We don’t need another...
cars from the four Mad Max films has become an obsession for some. AMC has even had a crack, putting the call out in 2011 for the whereabouts of Max’s yellow Main Force Patrol XB Falcon sedan from the original flick.
Leads received at our office were flimsy at best – understandable, really – and, at worst, laughable. One well-meaning chap called excitedly to tell us he’d met the yellow MFP XB’s owner at the Narrabeen Sands pub, suggesting we shouldn’t waste any time getting onto him.
Caller: “Mate, he told me he owned it. I think he said his name was Williams. I know he lived on Sydney’s Northern Beaches. You should look him up in the phonebook.”
Us: “There would be lots of Williamses – if that’s really his name – in that area. It’s a needle in a haystack job. How long ago was this?” Caller: “Mate, about 1984.” Us: “1984?!” Click. Needless to say we didn’t bother ... well ... bothering any of the Williamses.
Fast forward to May 2015, when AMC reader Glenn Paine emailed us images he took of the Mad Max: Beyond Thunderdome cars being destroyed in the mid 1990s. They were somewhat disturbing, for sure, but at least provided concrete proof that the MM3 cars had gone to God.
Glenn contacted us to say he’d rediscovered his 20-year-old images on the very day Fury Road was released.
Glenn, circa 1994, was yard manager at Simsmetal’s St Marys facility in western Sydney. One day he received a call from Garry Rush.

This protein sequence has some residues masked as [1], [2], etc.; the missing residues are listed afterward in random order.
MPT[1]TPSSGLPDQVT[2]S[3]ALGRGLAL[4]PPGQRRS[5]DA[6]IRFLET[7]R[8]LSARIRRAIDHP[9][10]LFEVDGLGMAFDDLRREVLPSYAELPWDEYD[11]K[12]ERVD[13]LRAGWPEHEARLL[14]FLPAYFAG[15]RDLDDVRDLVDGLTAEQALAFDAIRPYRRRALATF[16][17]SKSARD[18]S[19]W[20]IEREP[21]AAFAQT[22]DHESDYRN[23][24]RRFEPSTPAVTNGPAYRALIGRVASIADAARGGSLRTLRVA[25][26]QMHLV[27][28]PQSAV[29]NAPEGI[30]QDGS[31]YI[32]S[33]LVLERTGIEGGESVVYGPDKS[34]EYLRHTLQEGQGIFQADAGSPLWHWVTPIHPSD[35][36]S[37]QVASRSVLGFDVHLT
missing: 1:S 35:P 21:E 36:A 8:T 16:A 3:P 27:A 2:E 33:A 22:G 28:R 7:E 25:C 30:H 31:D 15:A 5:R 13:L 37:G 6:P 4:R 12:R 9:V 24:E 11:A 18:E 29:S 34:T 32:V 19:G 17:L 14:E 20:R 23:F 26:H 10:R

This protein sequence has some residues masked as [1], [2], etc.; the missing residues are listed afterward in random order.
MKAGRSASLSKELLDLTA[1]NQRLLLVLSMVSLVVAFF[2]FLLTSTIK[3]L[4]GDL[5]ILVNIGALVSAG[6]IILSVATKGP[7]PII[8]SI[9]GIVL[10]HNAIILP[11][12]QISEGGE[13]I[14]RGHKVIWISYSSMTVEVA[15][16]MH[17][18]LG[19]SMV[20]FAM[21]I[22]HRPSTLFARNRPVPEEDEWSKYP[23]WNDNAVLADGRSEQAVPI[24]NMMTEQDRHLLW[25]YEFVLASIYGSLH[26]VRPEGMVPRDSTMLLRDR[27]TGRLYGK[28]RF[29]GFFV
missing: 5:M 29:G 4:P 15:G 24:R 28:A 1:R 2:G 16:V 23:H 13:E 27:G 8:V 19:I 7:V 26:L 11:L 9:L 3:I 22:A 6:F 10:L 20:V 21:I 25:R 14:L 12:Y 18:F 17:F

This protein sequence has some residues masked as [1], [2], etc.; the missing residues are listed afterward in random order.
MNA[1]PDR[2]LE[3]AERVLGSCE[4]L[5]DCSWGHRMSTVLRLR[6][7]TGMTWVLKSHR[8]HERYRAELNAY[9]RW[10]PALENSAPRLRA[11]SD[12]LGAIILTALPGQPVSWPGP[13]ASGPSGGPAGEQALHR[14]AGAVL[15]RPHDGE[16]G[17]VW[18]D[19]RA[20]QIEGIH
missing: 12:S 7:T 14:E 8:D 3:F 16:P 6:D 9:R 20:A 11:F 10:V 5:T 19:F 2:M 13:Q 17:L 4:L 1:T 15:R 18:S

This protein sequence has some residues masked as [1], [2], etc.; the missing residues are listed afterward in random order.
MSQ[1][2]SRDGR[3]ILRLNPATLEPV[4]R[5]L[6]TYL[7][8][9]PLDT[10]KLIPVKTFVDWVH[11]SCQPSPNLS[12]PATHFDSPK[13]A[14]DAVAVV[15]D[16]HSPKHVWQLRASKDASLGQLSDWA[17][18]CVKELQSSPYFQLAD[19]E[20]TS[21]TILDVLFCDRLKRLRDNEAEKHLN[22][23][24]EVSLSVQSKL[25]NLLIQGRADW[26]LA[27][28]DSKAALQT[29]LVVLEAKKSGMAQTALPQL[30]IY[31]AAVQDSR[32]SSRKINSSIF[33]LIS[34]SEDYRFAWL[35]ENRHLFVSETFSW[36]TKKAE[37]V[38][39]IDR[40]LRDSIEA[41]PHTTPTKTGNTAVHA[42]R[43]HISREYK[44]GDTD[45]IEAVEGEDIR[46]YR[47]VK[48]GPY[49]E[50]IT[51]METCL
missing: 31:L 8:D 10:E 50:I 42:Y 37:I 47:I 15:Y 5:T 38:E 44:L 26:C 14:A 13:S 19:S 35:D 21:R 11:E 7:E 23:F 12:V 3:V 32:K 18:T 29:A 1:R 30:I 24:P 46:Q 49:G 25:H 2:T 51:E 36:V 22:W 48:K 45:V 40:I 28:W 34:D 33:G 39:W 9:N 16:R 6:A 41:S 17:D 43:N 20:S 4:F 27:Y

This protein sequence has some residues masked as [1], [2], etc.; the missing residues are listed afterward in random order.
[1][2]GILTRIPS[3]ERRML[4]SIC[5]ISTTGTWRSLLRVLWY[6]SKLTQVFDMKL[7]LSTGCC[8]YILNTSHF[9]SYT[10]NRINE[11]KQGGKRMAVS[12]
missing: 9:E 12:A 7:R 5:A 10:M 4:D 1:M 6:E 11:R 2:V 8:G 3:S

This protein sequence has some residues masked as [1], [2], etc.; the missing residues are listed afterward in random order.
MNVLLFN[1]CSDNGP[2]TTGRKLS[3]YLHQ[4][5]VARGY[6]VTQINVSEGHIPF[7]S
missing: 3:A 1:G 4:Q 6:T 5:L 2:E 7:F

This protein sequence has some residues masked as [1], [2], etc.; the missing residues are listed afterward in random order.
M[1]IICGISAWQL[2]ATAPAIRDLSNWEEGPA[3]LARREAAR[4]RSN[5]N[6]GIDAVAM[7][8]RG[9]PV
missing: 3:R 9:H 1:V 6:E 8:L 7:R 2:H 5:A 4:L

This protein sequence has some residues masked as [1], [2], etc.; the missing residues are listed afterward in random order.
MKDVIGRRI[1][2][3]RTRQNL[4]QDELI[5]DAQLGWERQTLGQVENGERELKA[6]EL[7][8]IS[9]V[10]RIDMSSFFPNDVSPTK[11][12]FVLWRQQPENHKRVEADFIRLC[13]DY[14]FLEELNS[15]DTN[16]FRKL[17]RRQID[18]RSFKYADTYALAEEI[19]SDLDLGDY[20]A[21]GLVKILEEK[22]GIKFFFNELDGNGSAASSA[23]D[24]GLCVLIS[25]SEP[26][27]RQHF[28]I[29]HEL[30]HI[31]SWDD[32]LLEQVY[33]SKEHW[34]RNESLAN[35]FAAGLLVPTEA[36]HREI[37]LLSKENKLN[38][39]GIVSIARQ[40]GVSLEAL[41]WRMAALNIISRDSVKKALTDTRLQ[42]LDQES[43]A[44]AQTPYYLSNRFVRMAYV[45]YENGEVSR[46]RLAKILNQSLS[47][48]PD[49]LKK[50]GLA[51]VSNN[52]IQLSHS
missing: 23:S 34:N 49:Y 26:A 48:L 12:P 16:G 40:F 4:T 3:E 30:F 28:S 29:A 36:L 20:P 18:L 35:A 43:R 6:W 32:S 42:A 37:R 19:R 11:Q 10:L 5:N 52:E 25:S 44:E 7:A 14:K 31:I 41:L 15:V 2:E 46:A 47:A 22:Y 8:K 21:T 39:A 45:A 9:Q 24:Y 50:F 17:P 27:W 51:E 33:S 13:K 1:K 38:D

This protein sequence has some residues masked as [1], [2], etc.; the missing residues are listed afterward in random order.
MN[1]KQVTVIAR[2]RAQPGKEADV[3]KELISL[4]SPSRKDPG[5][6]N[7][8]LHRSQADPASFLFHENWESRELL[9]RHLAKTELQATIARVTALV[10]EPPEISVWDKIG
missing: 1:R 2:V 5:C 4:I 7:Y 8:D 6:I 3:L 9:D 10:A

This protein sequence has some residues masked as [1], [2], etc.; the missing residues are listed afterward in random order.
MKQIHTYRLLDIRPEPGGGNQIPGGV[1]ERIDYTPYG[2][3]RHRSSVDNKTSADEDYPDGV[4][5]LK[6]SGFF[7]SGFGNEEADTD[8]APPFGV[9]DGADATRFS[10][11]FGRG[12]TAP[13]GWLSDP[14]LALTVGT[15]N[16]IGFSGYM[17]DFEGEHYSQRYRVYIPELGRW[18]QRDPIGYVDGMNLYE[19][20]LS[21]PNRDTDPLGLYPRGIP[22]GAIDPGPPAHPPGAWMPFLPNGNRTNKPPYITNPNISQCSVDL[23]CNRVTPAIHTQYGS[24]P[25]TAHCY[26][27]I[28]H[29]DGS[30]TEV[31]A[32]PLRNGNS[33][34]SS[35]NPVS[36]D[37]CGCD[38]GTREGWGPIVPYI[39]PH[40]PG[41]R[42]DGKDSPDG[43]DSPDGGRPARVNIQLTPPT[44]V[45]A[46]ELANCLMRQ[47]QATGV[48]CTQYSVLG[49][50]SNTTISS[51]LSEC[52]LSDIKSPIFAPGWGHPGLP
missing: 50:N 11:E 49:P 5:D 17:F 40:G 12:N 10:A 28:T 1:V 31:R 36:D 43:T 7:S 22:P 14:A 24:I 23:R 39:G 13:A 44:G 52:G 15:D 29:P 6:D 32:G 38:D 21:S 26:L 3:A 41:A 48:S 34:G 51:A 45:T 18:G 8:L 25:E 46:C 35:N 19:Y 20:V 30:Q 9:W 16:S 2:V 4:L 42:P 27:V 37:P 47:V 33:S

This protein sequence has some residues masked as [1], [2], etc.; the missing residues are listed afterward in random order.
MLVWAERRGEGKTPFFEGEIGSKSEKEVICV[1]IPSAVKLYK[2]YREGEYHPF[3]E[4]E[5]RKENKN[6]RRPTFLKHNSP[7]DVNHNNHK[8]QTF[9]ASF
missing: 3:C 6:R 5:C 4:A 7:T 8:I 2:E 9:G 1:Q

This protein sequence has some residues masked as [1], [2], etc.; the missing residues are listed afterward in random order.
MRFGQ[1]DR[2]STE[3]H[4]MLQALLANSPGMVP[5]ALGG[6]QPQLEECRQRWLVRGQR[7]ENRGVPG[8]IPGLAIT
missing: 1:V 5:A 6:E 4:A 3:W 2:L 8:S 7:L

“Yes, that Garry Rush, the speedway immortal,” confirms Glenn, picking up the story. “Garry had started his pick-a-part business some time before and also had a lot of the council contracts for picking up derelict cars. Garry had been contacted by Kennedy Miller about the destruction of the Mad Max 3 cars.
“I don’t think I ever understood the exact reason why the movie company wanted the cars destroyed, perhaps it was insurance related, but the cars had been in storage for a few years and now apparently had to go.
Garry Rush was very interested in recovering the tyres on some of the vehicles. They were big desert duellers and the like, many with 80 – 90 per cent rubber still on them.
“Anyway, as seen in the photos, on the day of destruction the cars came in on a fleet of Garry’s trucks. A representative from Kennedy Miller, a very efficient young lady, was on site to witness the destruction.
“Now, I had seen some nice cars destroyed in my time at Sims, test vehicles at the end of their useful life, or private imports where the duties had not been paid. Things that would bring a tear to a car enthusiast’s eye. But I couldn’t believe what we were about to do.
“As I said, Garry wanted the rubber, but I was keen to save a couple of these wonderful cars, especially the ‘cow car’. This was partly because of what I thought their future value could be and partly because I had had some earlier exposure to them, and I liked them.”
Glenn says he got to sit in the cars when working on a stand at the Sydney Motor Show, next to the Mad Max display.
“I was surrounded by warrior men and women. After hours they would fire some of the cars up. They had open exhausts and nearly blew the windows out of the building but they sounded awesome. The song We Don’t Need Another Hero played back-to-back the entire time the motor show was open. To this day I can’t stand that bloody song!
Anyway, the crusher, or fragmentiser as it is